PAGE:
By saying “ordinary people” were you making a distinction between “feminists” and “not-feminists?”

        Thanks in advance!

        • leahlibresco

          1. What’s oppressive is needing to quietly work around sexist/misogynistic behavior, instead of expecting people to behave better.
          2. I was responding to Kogo and Mehta specifically, because they had asked why this conversation was worth spending time on.
          3(a). Feminist issues in general
          3(b). Distinction between male experience-as-default and the experiences of women

  • Random

    Isn’t it possible, depending on what he was made of, that the impulse for violence was there already in the monster, and the Roman histories just gave him an excuse to act on what he was already feeling?
    In some versions of the story, he’s made of re-animated corpses stitched together, and so his brain would be basically a human brain, with all the instincts that contains. So he throws a tantrum like a toddler, except that he’s big enough to do real harm.
    Maybe if he’d been taught to deal with anger differently, he’d react more kindly, but then the book would not have been a horror story and might not be so famous now.

  • Emily

    I don’t really think people living quiet lives is an omission of literature and history, considering counterexamples from writings of medieval saints to early modern novels that focus precisely on everyday lives. It’s not a sampling problem based on using literature, it’s a sampling problem based on, well, bad sampling within literature.

    It’s an interesting creative experiment you bring up of curating a character though. I wonder if it’s already been done in some sense, since the feeling of being shaped by literature is very familiar to me and probably many others who were bookish kids, even if people held much more weight, and turning it into fiction is just one step further.

  • Grok87

    What are the most important omissions from recorded human experience?”
    Hmm… Good question. I think it’s too big a question for me though, at least to attack directly, I need a side-door or a back-way in. Let me narrow the question a bit…what are the most important omissions in our record of the stories about Jesus? For me, one answer is humor. Jesus gets angry in the gospels (he drives the money changers out of the temple court), he gets sad (he weeps over Jerusalem), and he shows other emotions such as love and happiness, but there seems to be little record of him laughing or telling jokes. Yet we know from the gospel accounts that he knew how to have a good time (to party!) because it is one of the criticisms about him that the evangelists record ( ‘Look at him! A glutton and a drunkard, a friend of tax collectors and sinners!’) So he must have told jokes or humorous sayings. Perhaps though, we just need to step down a little from our modern adult perspective on what a “joke” is and think more simply and visually, like a child does:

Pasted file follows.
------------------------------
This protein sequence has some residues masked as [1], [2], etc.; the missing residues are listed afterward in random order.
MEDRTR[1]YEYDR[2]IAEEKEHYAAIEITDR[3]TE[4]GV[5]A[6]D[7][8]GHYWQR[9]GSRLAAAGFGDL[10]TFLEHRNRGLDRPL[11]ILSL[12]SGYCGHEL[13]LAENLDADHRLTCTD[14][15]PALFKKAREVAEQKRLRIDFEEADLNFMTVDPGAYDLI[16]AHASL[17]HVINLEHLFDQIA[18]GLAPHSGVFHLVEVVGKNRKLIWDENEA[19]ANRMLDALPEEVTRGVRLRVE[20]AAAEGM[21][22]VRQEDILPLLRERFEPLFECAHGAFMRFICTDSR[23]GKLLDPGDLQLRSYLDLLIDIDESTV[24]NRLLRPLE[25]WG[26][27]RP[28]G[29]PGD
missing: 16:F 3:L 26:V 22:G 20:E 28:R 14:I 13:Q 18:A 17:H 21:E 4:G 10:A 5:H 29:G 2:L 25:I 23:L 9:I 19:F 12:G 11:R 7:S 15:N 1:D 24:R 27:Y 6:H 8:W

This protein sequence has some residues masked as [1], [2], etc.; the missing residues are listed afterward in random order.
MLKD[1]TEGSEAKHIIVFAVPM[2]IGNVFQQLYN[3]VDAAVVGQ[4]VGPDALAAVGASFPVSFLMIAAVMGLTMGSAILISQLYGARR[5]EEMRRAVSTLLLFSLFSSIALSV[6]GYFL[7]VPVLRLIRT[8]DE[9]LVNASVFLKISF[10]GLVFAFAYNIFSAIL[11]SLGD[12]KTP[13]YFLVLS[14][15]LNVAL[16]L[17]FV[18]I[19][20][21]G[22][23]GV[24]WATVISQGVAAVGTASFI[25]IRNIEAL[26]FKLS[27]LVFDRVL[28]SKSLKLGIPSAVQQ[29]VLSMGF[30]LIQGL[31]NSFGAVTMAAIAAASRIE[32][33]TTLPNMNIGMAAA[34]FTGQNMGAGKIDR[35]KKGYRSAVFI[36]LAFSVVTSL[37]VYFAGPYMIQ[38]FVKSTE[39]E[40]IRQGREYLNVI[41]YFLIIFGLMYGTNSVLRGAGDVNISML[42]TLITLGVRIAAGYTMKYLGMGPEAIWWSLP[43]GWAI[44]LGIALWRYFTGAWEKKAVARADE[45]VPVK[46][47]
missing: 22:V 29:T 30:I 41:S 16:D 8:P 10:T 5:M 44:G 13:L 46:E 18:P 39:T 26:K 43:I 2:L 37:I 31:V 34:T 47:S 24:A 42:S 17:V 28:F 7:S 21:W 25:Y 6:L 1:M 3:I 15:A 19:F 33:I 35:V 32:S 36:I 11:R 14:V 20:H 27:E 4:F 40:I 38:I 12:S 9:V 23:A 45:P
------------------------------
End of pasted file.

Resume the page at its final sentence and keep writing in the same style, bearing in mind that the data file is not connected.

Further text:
“Or if they ask for a fish, do you give them a snake?”
    I can see my 7 year old cracking up at that one- ah yes the old fish, snake switcheroo, sounds like something she would pull on her brothers!

  • deiseach

    Interesting that in this production he burns the house down with the family inside; in the novel, the family flee and he burns the house out of pique as much as anything.

    Mary Shelley’s novel is about friendship as an emollient; the framing story of Walton on a polar expedition finding Frankenstein shows how Walton and Victor establish a friendship; Clerval and Victor’s friendship is arguably the most important relationship in Victor’s life and had Clerval been permitted to attend university with Victor, we are given to infer that he would have kept Victor from doing his crazy experiments; the monster yearns for a mate because she, being a creation like him, will understand him and they can support one another.

    I don’t see the monster in the novel presented as “a noble savage and contact with poor fallen us inevitably ruins everything”; he knows, intellectually, that his appearance in the cottage without prior preparation meant that the family would react badly to him and he later laments about how he should have handled it, but knowing and doing are two different things. He knows that the people had reasons for acting as they did which were not out of malice alone, but he still reacts from instinct, which is to destroy and he takes the tack that “If I’m a monster, then I’ll be a monster!” which leads to two murders of complete innocents who had not harmed him at all and which are vindictive and vicious acts of malice on his part.